You can replace the LNB on an 18" dish, but you might have to build your own mount for it. There's only one linear LNB made that slips into the end of an 18" DirecTV dish tube. But this won't work for all transponders on all satellites in all areas. In other words, it's probably for people who already know what they're doing.

The LNB receives both horizontal and vertical polarization, selected by the supply voltage. Alternating transponders on a given satellite are opposite polarities, and corresponding frequencies on adjacent satellites are (supposedly) opposite polarities, in order to reduce interference. (This is exactly the same with pay satellites, except the polarization is left-hand and right-hand circular.)

I'm hoping to get NHK, the main Japanese TV station, which according to what I've read, has a broadcast on FTA a satellite which is receivable in the US.
There's also another Japanese channel, called Channel J.
 
Last edited:
C

classicsat

SatelliteGuys Pro
Nov 28, 2009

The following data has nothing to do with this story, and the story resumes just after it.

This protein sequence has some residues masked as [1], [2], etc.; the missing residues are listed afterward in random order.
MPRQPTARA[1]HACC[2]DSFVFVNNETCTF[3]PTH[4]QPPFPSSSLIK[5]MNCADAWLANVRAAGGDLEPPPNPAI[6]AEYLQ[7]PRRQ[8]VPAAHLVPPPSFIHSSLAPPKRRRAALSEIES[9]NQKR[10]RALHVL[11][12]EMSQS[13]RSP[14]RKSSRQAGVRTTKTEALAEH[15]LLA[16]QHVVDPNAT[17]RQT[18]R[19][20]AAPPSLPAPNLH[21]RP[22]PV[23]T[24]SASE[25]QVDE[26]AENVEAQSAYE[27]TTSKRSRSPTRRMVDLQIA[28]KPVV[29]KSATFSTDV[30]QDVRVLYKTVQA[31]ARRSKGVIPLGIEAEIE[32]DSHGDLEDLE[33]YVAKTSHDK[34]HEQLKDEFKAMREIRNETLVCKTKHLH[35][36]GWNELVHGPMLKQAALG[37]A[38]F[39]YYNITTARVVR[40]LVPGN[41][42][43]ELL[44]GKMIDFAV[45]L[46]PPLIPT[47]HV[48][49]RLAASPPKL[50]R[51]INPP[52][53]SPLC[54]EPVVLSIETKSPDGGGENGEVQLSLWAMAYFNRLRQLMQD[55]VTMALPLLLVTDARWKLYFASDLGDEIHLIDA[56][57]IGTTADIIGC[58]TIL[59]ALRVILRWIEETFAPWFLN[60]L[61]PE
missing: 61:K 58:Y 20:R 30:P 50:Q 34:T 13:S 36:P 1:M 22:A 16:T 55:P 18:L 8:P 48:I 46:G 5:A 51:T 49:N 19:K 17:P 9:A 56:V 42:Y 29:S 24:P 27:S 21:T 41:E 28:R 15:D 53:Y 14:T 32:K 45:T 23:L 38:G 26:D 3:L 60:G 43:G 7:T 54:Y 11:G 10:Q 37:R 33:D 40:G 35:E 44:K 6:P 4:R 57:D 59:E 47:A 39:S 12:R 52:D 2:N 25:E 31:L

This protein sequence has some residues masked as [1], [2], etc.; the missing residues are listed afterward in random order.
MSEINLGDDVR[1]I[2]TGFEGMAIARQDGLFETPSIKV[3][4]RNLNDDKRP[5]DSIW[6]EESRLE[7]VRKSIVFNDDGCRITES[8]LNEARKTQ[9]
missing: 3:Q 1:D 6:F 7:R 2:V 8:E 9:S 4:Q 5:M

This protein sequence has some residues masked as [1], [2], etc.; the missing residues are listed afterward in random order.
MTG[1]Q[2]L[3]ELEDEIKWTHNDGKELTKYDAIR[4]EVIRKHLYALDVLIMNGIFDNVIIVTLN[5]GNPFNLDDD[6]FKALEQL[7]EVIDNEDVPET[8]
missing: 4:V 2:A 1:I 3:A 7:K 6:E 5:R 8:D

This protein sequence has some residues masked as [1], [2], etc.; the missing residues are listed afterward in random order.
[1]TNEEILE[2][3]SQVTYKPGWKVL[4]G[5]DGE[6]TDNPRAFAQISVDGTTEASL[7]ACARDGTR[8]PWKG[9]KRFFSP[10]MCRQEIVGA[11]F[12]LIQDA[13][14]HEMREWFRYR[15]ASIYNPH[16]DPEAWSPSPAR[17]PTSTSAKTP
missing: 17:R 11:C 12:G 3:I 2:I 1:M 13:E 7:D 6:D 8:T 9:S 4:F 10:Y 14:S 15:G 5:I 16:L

195
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Ontario, Canada
For linear Ku, you need a larger dish for two reasons.

First is power. FSS (technical name) Ku satellites are lower power than DBS satellites.

Second is spacing. FSS Ku satellites are as low as 2 degrees apart. The larger the dish, the smaller the spacing they can see and reject adjacent satellites.
A larger dish makes multi-LNBF use a bit easier to accomplish results.
 
M

Mr Tony

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Supporting Founder
Nov 17, 2003
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Mankato, MN
NHK is actually pretty easy to pick up and is stable due to the 1/2 FEC